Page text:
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How do you measure and present creative endeavours? Dr Jordan Vincent and her colleagues at Deakin Motion.Lab – Centre for Creative Arts Research are wrestling with this question and have come across an interesting answer.
The team at Motion.Lab combine performance, data and creativity to provide movement-based creative technology for a wide range of industries. Their work is varied and includes an award-winning collaboration with Opera Victoria combining traditional opera with digital technology such as CGI, and a dance work by live dancers and virtual performers in a 3D projected landscape.
A problem faced by researchers in the movement field is that a lot of their work is practice based. ‘It’s performance based, it’s live, it uses the body, and that’s absolutely wonderful if you’re sitting in the theatre. But the moment you try to extend the life of a live performance you run into all sorts of trouble,’ Dr Vincent says. The presenting of academic findings has a tried and true method – write, publish and present your work for review. But how do you present something that’s performance based?
‘Thinking about how we present our work is crucial, because it is rigorous academic work, but the accepted norms for how that work is disseminated is really text based. We’re still doing those important things, but that means what we’re usually publishing is a secondary analysis of the work,’ Dr Vincent says. Could a little robot named after children’s book Pinocchio help researchers provide more depth to their findings? The researchers at Motion.Lab certainly hope so.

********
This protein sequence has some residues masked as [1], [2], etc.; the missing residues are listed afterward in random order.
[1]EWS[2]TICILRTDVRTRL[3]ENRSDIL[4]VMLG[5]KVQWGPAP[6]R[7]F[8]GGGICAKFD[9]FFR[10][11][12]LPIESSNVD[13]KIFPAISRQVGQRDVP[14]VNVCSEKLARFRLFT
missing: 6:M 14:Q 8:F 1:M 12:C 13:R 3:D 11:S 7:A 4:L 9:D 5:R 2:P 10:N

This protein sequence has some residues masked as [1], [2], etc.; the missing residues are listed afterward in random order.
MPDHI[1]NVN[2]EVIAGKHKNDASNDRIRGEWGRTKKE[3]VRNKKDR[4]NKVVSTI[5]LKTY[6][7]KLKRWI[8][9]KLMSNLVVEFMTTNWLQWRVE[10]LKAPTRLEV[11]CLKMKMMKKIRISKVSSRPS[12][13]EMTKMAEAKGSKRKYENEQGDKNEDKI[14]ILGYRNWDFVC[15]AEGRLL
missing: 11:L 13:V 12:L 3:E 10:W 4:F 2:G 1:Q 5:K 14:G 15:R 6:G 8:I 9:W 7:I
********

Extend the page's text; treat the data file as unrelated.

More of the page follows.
Starting as a collaboration between motion capture expert Dr John McCormick and choreographer Steph Hutchison as part of their PhD research, the Pinoke project became a larger-scale development (funded by Creative Victoria in 2015) led by McCormick and Vincent, which used an artificially intelligent robot designed to perform a transmedia dance performance. Over the course of six weeks, a team including creative coders, 3D graphics and motion artists, dance artists, a choreographer and a dance critic, worked with the robot to develop a new full-length stage production, well as the documentation and dissemination of the process. The Pinoke project originally set out to answer the question of how a human and a non-human interact within a technological space.
The idea is to have Pinoke present performances in conjunction with the more traditional components of publishing research. ‘There are different components that make up all of the conceptual and thematic thinking around this project. Obviously Pinoke is not trying to replicate the experience of sitting and watching a dance with live performers, because it can’t, it’s actually just going to offer another perspective of it,’ Dr Vincent says.
Tasked with disseminating the findings of the project, Dr Vincent wants to ‘open up the much larger research conversation.’ She is hoping the work done by the researchers in finding a mode for disseminating performing arts projects such as Pinoke will be the start of bigger things. ‘Pinoke is a great prototype, because the people who have been working on the performance part of Pinoke are also working on how we present it in this non-traditional form, so we can be really ambitious and push the boundaries,’ she says.
The researchers at Motion.Lab are now working on a new project, taking the learnings from Pinoke and evolving them further. Dr Vincent says, ‘The idea is that by developing a new platform based around Pinoke, we actually have something we can use to present other works in this way. So it’s really about thinking platforms, instead of just publication. It’s a much bigger question.’
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